Artner also has run the 100, 200 and 400 meters for the Panthers, and is part of the 4x100 and 4x400 relay teams. His time of 50.87 in the 400 ranks 10th in the state for all classifications and fifth at the 6A level, and Artner has teamed with Christian Bowley, Hayden Saparto and Mason Pugsley to post the eighth-best mark in 6A (43.78) for the short relay.
"Potentially he could go to state in four events," said Losinski, noting that 2010 graduate Josh Milhollin was the last Panther to accomplish such a feat.
Artner has designs on achieving a school record or two before he's through at South, and he's not far off in at least two events. He's eight-tenths of a second off the 300 hurdles mark set by Ryan Neuenschwander in 2004 (38.64) and a little under a second off Eric McKenzie's school mark in the 400 set in 1998 (49.68).
"He's just a competitor," said Losinski. "It's nice when you have kids like that and hopefully the younger kids can take some things away from being around him."
Artner missed the bulk of last season after pulling a quadriceps muscle at the Roseburg Twilight meet so it was his goal in the offseason and throughout the spring to do whatever he could to remain as healthy as possible. Beyond lifting weights and going on more runs to keep his legs in prime shape, Artner said he's incorporated a pretty lengthy stretching process into his routine.
"Every meet scares me because I don't want to pull a muscle like last year so I'm stretching like crazy all the time," he said. "A large portion of my day goes into stretching now."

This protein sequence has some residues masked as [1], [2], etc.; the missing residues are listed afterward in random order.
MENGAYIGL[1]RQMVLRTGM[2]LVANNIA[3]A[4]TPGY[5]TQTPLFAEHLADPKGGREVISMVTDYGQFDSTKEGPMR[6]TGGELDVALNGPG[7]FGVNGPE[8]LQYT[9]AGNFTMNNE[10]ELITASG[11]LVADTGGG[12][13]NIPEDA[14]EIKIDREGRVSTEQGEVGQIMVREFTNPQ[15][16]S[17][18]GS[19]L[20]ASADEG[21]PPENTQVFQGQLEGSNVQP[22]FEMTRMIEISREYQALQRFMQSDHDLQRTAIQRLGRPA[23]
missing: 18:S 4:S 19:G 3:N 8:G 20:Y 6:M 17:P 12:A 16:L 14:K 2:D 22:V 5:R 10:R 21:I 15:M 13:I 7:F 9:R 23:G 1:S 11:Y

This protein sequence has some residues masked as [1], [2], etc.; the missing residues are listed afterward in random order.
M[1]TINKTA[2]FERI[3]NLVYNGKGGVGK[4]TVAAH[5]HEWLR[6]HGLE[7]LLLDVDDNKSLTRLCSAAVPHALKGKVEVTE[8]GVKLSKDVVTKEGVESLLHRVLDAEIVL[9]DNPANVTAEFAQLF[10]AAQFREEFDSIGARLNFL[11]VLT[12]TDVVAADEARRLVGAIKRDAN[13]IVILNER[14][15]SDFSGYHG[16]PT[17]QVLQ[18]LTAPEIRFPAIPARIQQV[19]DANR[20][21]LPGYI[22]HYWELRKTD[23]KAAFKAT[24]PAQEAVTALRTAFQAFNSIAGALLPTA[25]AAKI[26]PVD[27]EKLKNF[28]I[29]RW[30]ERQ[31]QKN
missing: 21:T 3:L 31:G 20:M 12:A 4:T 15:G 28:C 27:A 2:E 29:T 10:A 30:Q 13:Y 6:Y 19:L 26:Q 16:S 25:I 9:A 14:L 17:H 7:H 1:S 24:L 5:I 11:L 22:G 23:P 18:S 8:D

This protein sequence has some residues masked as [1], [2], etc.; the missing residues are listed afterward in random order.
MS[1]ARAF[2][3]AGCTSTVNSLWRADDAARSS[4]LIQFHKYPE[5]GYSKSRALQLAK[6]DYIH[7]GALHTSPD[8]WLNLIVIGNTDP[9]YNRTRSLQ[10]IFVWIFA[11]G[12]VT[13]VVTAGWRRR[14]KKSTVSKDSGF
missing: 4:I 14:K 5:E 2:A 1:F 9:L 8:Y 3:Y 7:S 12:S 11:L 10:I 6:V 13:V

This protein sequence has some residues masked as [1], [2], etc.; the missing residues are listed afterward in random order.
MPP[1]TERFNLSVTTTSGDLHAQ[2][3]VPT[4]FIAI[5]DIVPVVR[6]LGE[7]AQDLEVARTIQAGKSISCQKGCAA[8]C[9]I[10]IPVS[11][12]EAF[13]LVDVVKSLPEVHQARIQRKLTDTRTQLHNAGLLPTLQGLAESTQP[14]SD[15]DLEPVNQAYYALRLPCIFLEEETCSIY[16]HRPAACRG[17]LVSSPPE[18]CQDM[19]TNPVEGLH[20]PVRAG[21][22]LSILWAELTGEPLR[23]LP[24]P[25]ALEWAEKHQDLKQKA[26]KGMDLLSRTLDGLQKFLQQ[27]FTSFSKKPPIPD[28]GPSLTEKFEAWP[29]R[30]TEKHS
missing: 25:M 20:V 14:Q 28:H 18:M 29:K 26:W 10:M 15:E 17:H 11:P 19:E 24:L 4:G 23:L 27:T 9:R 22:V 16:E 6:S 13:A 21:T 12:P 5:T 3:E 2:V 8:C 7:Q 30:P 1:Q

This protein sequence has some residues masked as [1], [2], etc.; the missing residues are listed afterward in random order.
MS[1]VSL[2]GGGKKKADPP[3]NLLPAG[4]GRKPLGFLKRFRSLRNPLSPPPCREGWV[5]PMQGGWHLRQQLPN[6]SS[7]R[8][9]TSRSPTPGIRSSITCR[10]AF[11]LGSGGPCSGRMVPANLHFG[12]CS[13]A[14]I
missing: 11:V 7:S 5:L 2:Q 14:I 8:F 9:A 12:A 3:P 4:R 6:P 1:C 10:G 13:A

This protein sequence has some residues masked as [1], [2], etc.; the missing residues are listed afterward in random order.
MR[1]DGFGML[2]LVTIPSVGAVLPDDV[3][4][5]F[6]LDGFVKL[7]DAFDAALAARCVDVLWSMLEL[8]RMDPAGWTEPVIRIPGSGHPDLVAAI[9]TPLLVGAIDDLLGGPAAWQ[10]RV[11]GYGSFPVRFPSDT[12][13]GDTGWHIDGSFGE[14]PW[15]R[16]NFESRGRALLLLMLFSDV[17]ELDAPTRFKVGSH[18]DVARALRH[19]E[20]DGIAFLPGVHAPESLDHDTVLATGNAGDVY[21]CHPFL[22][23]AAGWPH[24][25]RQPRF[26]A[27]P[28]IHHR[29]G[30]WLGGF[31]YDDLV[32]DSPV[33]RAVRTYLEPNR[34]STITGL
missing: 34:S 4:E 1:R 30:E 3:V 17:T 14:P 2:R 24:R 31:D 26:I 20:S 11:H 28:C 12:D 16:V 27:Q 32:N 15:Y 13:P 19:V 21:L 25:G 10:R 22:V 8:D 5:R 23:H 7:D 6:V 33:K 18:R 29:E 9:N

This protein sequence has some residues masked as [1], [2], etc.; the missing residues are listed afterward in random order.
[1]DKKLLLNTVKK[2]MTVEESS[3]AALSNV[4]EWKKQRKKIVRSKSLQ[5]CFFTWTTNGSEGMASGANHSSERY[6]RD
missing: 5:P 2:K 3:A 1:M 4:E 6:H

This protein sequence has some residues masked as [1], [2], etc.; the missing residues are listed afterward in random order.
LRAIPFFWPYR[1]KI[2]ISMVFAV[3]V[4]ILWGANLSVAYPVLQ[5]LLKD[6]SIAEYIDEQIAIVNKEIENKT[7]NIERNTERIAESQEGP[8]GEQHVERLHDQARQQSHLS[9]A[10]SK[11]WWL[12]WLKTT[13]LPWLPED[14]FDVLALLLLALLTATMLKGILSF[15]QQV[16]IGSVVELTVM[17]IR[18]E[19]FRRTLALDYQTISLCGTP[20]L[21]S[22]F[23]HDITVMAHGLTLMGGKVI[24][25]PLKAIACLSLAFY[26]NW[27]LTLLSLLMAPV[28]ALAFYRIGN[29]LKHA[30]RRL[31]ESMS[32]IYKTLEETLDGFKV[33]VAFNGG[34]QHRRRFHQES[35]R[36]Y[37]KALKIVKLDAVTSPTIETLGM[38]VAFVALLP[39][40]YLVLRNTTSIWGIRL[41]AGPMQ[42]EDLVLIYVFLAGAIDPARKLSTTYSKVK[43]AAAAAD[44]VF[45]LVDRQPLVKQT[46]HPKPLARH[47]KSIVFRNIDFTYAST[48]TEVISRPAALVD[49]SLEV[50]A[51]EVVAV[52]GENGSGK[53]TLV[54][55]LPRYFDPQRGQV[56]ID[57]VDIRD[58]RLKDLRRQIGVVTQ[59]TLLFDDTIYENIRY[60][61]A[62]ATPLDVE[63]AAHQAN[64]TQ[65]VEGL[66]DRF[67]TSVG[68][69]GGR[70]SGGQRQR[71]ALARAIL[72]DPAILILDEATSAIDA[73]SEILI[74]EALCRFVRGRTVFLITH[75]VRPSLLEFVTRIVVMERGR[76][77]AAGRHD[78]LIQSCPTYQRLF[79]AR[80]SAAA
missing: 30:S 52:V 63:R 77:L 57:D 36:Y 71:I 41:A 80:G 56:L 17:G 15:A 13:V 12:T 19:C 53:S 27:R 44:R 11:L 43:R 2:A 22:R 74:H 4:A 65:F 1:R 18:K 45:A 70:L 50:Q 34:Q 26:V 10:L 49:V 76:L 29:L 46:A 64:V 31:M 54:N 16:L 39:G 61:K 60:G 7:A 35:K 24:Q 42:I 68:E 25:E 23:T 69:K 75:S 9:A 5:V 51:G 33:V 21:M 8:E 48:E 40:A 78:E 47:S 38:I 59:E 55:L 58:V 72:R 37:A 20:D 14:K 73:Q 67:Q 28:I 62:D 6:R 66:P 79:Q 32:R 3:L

The fragile nature of sprinters isn't lost on Losinski, who said he and his assistants do their due diligence to ensure they're not overworking someone like Artner. That's why the senior hasn't run in many open 400s thus far and also why they're doing their best to steer him in and out of certain events, taking into account the toll his body is taking on a weekly basis.
Even Artner said he hasn't truly gone all out yet this season, trying to avoid any slip-ups that might hamper his cause down the road.
"He's running really fast but you can tell that he hasn't quite let loose completely yet," noted Losinski. "He's running those times pretty much by himself so it's exciting to see what he can do when he gets a few more weeks of training and some more competition to run against."
It'll also be exciting to see what events Artner whittles himself down to once the district and state meets roll around. His early season hurdles success has created an abundance of options, but Artner said he's leaning toward running the 300 hurdles, the 400 and on both relay teams. He'll likely run the 100 and 200 on Wednesday when South Medford plays host to North Medford in a Southern Oregon Hybrid dual, and who knows where that might lead him as he develops a grand plan for a fitting sendoff.
"We're racing him right now to stay healthy and get some races in all his events and get some times to see what he can do," said Losinski, "but when it comes to the district meet, I'll sit down with him and decide what he wants to run. After putting in four years, I think he should be able to have a say and run what he wants to run."
Whatever the choice, it's become clear that Artner is determined to put his best foot forward for his senior season.